The tenon shoulder to shoulder distance needs to be just right. So to get this just right, I clamped a block to the tenon I just cut and hooked that over the far edge of the table, and set the depth stop so that the router's bit's front edge was the right distance from the far end of the table.


I also had a side stop for the workpiece. I get much better cut quality and precision by making all the cuts "climb cuts", but this means sometimes the router pulls itself hard into the workpiece, which can pull the workpiece loose. Because the piece is bent, I couldn't clamp it down really hard, because that would flatten the workpiece while I'm working on it, which would screw up the precision.


Eventually, I added a block to go under the workpiece (bottom right of image) to support the middle of the workpiece's curvature. This allowed me to clamp it down harder without straightening it too much. And with harder clamping, the vibrations weren't enough to loosen the clamping screw anymore.


Checking the six pieces for length. One is nearly a millimeter longer. I will have to shave that back a bit later, probably on the table saw (I can't re-cut it on the pantorouter because shifting it towards the router will also shift it down a bit, which will cut away more of the tenon and make it too thin.


Shaping the edges

I had printed 1:1 templates from my CAD model using my BigPrint program. I cut out the 1:1 template of the back rungs from my CAD model and traced that on all the pieces...


... then cut those out on the bandsaw....


... and smoothed the cut on my belt sander.


I also smoothed the transition to the wedge on the sander. This required sanding off about 2 mm in places. Fortunately, the cuts collection is right next to the drum here, so all the dust gets nicely captured by the dust collector.


Smoothed transition. You can still se the grain discontinuity, but this will be on the back.


Then adding a 1/4" roundover to the edges. I had to come up with this "nose" on the router fence so I could use it to guide the workpiece vertically while routing the inside curve.

The router bit is not up all the way, because with an 8mm thick workpiece, I can't add a 1/4" (6 mm) roundover to both sides.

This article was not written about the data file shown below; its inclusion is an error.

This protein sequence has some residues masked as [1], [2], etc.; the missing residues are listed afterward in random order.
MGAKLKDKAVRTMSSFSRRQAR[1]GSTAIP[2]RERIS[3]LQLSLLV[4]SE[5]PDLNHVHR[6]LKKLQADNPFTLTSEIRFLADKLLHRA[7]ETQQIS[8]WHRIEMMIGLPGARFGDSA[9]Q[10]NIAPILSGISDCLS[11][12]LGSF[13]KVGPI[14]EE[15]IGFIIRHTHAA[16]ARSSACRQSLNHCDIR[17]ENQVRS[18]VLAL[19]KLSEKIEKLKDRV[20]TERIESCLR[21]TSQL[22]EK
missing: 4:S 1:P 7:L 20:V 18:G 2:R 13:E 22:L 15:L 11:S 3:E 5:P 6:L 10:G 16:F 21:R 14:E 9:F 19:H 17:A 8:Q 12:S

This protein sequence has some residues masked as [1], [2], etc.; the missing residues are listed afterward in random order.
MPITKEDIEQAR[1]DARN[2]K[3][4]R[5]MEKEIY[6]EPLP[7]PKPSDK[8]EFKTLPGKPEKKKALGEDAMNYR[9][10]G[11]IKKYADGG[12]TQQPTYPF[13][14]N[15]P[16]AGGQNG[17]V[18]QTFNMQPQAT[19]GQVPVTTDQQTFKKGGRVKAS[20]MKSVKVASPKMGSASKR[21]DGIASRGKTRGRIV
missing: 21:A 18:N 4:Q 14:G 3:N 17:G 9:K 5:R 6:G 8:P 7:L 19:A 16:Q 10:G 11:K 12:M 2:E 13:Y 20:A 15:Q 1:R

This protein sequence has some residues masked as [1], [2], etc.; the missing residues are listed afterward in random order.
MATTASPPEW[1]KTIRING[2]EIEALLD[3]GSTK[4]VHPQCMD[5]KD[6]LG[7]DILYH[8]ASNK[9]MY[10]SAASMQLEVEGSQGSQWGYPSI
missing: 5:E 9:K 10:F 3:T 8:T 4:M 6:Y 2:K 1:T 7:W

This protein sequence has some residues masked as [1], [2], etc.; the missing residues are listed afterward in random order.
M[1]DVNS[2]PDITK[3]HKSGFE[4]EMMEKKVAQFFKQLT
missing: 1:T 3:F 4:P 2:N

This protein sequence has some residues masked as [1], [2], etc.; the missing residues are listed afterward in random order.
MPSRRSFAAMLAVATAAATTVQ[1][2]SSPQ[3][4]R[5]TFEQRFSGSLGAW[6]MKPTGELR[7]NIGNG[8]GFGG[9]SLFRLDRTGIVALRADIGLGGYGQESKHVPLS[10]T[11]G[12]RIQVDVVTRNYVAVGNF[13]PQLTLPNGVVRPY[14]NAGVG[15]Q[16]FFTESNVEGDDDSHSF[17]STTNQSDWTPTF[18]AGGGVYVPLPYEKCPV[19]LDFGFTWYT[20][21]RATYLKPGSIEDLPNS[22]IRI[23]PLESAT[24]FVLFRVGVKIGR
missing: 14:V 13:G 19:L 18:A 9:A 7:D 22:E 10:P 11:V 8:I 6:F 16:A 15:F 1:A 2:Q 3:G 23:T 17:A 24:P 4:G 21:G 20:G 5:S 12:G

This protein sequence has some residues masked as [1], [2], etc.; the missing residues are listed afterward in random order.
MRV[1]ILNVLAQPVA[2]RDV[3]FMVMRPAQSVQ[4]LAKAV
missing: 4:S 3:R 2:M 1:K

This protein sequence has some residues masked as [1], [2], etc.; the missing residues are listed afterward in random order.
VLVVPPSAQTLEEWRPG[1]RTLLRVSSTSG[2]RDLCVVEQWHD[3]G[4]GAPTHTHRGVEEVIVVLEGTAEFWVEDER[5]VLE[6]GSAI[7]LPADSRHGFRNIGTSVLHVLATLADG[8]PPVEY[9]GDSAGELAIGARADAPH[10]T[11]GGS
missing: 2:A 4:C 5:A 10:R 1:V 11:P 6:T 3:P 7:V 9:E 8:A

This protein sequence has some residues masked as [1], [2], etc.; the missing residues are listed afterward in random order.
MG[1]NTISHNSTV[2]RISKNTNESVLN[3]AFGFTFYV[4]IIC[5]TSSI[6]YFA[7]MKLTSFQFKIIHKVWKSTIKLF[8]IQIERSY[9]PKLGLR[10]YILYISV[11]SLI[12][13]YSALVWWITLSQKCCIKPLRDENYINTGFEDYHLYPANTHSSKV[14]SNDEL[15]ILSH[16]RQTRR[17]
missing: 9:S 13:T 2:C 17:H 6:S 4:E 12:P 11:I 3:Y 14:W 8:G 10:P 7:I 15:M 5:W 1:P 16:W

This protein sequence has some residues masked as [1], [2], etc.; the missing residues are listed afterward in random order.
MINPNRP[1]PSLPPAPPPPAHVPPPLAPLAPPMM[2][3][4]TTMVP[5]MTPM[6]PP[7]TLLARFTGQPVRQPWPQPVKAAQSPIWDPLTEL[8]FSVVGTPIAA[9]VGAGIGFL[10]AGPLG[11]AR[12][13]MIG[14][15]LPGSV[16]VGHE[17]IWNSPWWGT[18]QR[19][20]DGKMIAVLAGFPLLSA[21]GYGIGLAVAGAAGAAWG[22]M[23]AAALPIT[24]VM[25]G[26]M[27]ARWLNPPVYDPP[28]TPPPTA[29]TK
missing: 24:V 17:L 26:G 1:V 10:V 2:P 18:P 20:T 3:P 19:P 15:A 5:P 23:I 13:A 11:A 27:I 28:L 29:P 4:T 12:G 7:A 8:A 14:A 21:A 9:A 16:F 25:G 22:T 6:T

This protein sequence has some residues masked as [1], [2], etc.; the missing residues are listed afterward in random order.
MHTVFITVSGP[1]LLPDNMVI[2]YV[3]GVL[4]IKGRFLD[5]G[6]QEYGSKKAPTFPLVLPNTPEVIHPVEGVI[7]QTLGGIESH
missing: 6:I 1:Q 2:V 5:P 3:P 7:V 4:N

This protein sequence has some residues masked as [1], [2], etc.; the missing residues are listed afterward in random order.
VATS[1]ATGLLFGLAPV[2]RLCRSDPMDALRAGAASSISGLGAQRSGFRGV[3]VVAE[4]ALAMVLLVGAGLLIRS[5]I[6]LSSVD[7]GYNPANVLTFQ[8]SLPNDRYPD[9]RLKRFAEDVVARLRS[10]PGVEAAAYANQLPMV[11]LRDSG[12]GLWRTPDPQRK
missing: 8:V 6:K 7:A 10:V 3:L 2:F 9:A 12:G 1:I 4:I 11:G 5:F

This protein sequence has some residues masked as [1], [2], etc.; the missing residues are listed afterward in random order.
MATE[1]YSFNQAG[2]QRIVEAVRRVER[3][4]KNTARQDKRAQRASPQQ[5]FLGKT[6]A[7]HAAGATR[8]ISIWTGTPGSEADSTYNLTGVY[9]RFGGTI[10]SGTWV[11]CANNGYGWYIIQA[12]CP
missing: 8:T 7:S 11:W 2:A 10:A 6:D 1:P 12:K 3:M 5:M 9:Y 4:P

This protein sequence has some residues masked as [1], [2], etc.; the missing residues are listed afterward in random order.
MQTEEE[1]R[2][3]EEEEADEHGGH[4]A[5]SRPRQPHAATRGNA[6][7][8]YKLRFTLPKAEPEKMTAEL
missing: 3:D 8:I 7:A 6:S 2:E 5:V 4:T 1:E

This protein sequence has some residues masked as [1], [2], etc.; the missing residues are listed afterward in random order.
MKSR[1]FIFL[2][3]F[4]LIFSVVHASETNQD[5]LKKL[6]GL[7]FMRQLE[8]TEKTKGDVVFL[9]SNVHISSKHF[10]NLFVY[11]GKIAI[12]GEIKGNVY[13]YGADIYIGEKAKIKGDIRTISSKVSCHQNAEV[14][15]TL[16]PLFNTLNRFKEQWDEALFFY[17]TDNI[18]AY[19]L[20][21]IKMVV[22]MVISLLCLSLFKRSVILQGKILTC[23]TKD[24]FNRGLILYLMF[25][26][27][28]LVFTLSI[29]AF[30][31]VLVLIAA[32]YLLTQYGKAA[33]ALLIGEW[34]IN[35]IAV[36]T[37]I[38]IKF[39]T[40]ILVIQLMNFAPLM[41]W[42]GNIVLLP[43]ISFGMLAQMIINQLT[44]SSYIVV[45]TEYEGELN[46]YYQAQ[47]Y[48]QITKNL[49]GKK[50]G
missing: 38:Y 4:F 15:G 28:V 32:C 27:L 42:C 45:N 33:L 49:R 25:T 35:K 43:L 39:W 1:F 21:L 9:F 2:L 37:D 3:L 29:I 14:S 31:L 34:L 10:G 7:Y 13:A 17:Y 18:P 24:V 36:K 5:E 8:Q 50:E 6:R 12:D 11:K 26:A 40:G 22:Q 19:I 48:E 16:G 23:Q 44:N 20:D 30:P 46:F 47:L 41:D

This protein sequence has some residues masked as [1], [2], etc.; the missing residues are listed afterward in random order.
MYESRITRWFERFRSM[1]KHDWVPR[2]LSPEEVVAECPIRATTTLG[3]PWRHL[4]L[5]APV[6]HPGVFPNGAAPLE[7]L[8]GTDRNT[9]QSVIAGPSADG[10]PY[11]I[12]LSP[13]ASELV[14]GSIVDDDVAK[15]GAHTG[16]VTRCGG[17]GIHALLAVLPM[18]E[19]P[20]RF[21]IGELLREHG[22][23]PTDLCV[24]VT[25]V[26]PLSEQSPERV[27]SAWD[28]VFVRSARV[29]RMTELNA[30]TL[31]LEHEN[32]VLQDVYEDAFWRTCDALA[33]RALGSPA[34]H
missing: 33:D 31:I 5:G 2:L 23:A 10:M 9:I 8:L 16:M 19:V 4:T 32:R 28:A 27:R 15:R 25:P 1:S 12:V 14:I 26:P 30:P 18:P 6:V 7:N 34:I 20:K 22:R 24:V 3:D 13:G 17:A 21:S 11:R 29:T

Then more work on the belt sander, smoothing the ends, and going over the edges because the router caused a bit of burning in places where I slowed down. Following a compound curve of the back round was tricky, so I wasn't able to get a nice continuous motion.

I also got a bit of tear-out on the back side in a few places that I had to clean up The fibers on the back side have been stretched from bending so they are more prone to tearing out. I ended up routing some of the back edges backwards (a climb cut) to avoid tear out. Though that's not the safest either, as the router can really grab the wood that way. But only cutting away a 1/4" roundover, it doesn't have that much to grab by.


Six back rungs cut. Now I just need to build the rest of the chairs.

The rest of the chairs build will be more straightforward, but more work. But I made the back rungs first because I wasn't sure if this method would work.

The bending worked better than expected, but securing the bent workpiece to the pantorouter was more trouble than I anticipated. If I was doing this again, I think I'd build a curved form to fully support the workpiece on the pantorouter, so I could clamp it down more firmly without worrying about flexing the workpiece.

Thirteen years earlier I made some back rungs by cutting them out of a larger piece like my dad always did. That certainly was more straightforward, but that presents challenges of its own too.


There are always a lot of YouTube comments, many of them suggesting ideas that I thought about but decided not to use. In an article, I usually ramble on a bit more about why I didn't do this or that, but that sort of thing would make a video too long, so me not mentioning a bad idea means people don't realize I considered their favourite idea and dismissed it before I even made the video, so it gets suggested. I thought I'd make a video talking about some of these ideas and other detaisl about the chair rungs.



Last time making chairs:


More wood bending:

Curvy board A bent lamination plywood experiment (2012)

See also:


To my Woodworking website.